Friday, July 30, 2010
Tuesday, July 13, 2010
Let's go outside
From this day I have often had the view, that tasting wine outside is problematic as there are simply too many things going on. Sure – it can be conducted – and we even have a term for the wines suitable for such in Denmark; “terassebasker” – which could be translated into a cheap wine which quench the thirst – but is never a great wine.
Currently – here in Denmark, we are riding a wave of beautiful summer weather. When you know how depressing the winter are here – and how a summer can rain away in temperatures below 20 degrees, you have to forge while the iron is hot, like now. I take every single opportunity I get to have dinner outside and of course also have a good glass of wine.
About a month ago I came up with the idea to write this post as I accidently took a phone call inside, with a glass of 2006 “Les Ursules” in my hand and noticed how different the Champagne was outside vs inside. Since then I have done the same exercise with all the wines I have (about 12 – se below) and with every single one of them, I have preferred them outside.
So why better and what is different??
First of all, it’s important that one takes into account the feeling of freedom when you are outside. When the weather simultaneously is good - like now, it makes us northern hemisphere Vikings a feeling of finally be alive and with a glass of wine we are in an optimal stage of relaxation.
Wouldn’t it always be better to taste wine under “controlled” circumstances?? But what are truly controlled and “correct” environment for tasting wines? A restaurant maybe – when the table next to you is covered with scents of perfume or just the food altering the wines profile completely. A cold cellar, when you are visiting a producer, where you can smell yeasty components maybe – or just the fact the wine is always a fraction colder?? I am confident you can achieve what can be view as an optimal environment for tasting wines – but I am merely saying that the subject holds a lot of grey areas.
So what was better?
A common thread running through this little experiment was that all wines could fall under the category; elegant wines. I am thinking that a certain type of wines might benefit from being served outside. The tasting 7 years ago was mostly blockbuster wines (we liked that back then) and all wines performed strange. So do we have a pattern? Elegant wines work – blockbuster don’t’? No – of course not. It’s the positive result of only 12 wines, nothing else.
Still it doesn’t stop me from wondering. You see, not only were these wines elegant – but also holding fresh and bright fruit cores. It’s also wines with moderate alcohol. Tasting these wines outside made them even fresher – their spices racier and simply just the joy of them higher. Inside made the flavours a bit duller, which corresponded with the simple equation of inside, was stuffy and outside was pure liberation.
So dear readers – don’t be afraid of tasting great wines outside and do posts back on what experience you have had – good or bad.
The wines involved in this small experiment.
2002 Chartogne-Taillet “Fiacre”, Champagne
NV Jacques Selosse “Rosé”, Champagne
2007 Fanny Sabre “Savigny-Les-Beaune”
2008 Alexandre Jouveaux “Le Mont” (tasted 3 times)
2004 Dönnhoff, Riesling “Hermannshöhle GG”
2007 Emrich Schônleber, Riesling “Halenberg GG”
2006 Cédric Bouchard “Les Ursules”
2008 Jean Foillard “ Morgon Cote de Py ”
2007 Jean Foillard “ Morgon Cote de Py ” Magnum
1999 Deutz “Cuvée William Deutz rosé”
2006 David Léclpart “L’Amateur”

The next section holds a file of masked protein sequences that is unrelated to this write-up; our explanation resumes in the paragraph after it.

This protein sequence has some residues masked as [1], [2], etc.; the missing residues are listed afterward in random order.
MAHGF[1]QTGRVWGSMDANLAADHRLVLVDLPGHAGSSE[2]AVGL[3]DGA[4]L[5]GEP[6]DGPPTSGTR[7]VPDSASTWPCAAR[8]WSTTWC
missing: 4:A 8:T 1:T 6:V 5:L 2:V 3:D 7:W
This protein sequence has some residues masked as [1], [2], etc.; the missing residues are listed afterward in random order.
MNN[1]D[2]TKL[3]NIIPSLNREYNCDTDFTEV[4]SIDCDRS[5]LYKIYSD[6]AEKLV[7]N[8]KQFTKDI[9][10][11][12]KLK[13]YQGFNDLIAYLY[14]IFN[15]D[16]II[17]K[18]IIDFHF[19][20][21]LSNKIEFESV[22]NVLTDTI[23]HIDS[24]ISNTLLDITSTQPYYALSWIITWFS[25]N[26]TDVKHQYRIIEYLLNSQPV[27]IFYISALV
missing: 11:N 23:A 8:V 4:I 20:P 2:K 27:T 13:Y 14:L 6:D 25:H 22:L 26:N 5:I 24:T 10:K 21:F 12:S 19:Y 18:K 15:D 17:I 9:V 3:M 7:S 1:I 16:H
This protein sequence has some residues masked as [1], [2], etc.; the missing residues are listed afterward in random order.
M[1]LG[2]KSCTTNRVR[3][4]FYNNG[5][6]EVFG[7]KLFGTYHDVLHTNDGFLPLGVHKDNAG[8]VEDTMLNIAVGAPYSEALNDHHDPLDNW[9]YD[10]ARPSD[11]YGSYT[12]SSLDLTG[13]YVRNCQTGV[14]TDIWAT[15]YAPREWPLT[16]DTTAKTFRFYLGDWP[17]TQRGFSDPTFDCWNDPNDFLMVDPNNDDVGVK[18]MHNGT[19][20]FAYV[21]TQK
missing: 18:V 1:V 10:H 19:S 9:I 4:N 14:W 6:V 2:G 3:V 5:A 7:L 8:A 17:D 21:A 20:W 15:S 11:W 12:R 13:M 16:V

2009 Dard et Ribo Crozes-Hermitage Rouge, “C'est le Printemps ”
2002 Chartogne-Taillet "Fiacre", Champagne
Blend: 60% Chardonnay / 40% Pinot Noir
Chartogne-Taillet is s producer I have wanted to explore since I in 2009 tasted the 2002 "Millésime" (Cuvée Mariage de Périne & Alexandre"). This year, @ Terre et vins de Champagne - I even had the privilege to meat young winemaker Alexandre Chartogne which made the impression of a very dedicated and humble person.
Like Jérôme Prévost and Olivier Collin - Alexandre Chartogne is also a former stagiaire of Anselme Selosse.
Fiacre is, as the label says, the Tête de Cuvée of the house and its one hell of a Champagne. I only have one little thing with it - but let's leave that for later.
The nose is breathtaking - one of those hypnotic "sniffer" Champagnes, where my wife needs a Vuvuzela horn to get in contact with me. The nose holds divine pure scents of; peaches, currant, cherries, croissants and roses. The style is extremely classy - complex - feminine, almost weightless presented and my personal allure barometer went off the charts here. Taste delivers a beautiful silky mousse - again very classy, with remarkable clarity and some mineral warmth and currant perfumes in the finale.
My only thing is the level of dosage. I know it's easy for me to sit here and speculate how 6, 3 or zero grams would make me even happier. The level of dosage might even be perfect and the reason behind this vivid floating style. The Champagne isn't even sweet in a sense of "bad dosage", where the sugar is stuck on the back palate. So what am I saying? To me it's just a wish of coming even closer and it seems like the dosage has the effect of layering a small silicone film on top of the flavours, preventing you to feel all of the raw material. This Champagne seem to have what it takes, to take the dosage even lower - but of course, I have no proof of this being the "right" decision and I could be dead wrong and on a mission to ruin the balance.
On the other hand - everything is not always about analyzing and dissecting a wine and search for errors. Overall conclusion is still a spectacular bottle of Champagne - which has lots of promising life left.
Sunday, July 11, 2010
NV Jacques Selosse, Rosé, Champagne
There is 4 or 5 tasting notes on Selosse Rosé on the site and I even had it a month ago, where it did good, but even so I could resist as I stopped by the fish market and bought some nice looking lobster tails.
You should think Selosse is “easy” – meaning, his Champagnes are often easy to pick out in blind tastings, with their oak influence lush fruit core and with a very pronounced oxidized style. To some degree this is true and the Rosé also burst out of the glass with massive sweet expressive notes of vanilla, toast, exotic spices, cherries and apricot. For my taste it’s too much about the oak – but it’s also one of those Champagnes where you are seduced to a degree, where you don’t care so much about Mr. Analytic. The taste is extremely awarding and the mousse broadens to every single spot on the palate….oh yes…seductive. You can then ask Mr. Analytic, where the hell are the mineral nerve, elegance and the acidity smack? Mr. Analytic doesn’t really care anymore – he is having a party with me. Glass 2 and 3 is even more seductive – the oxidized are on an expanding trip and the nose becomes even deeper with sweet cookie notes. But!!!...Then something strange happens…but I have seen it before haven’t I… with “Version Originale”. The wine firms up – the oxidized notes takes a step backward – the seductive-in-your-face-flavours turns saltier, the vinous side are on the rise and the bubbles becomes secondary and the Champagne even get’s something called acidity. This is fascinating and I now begin to understand why Anselme decants his Champagnes two hours before serving.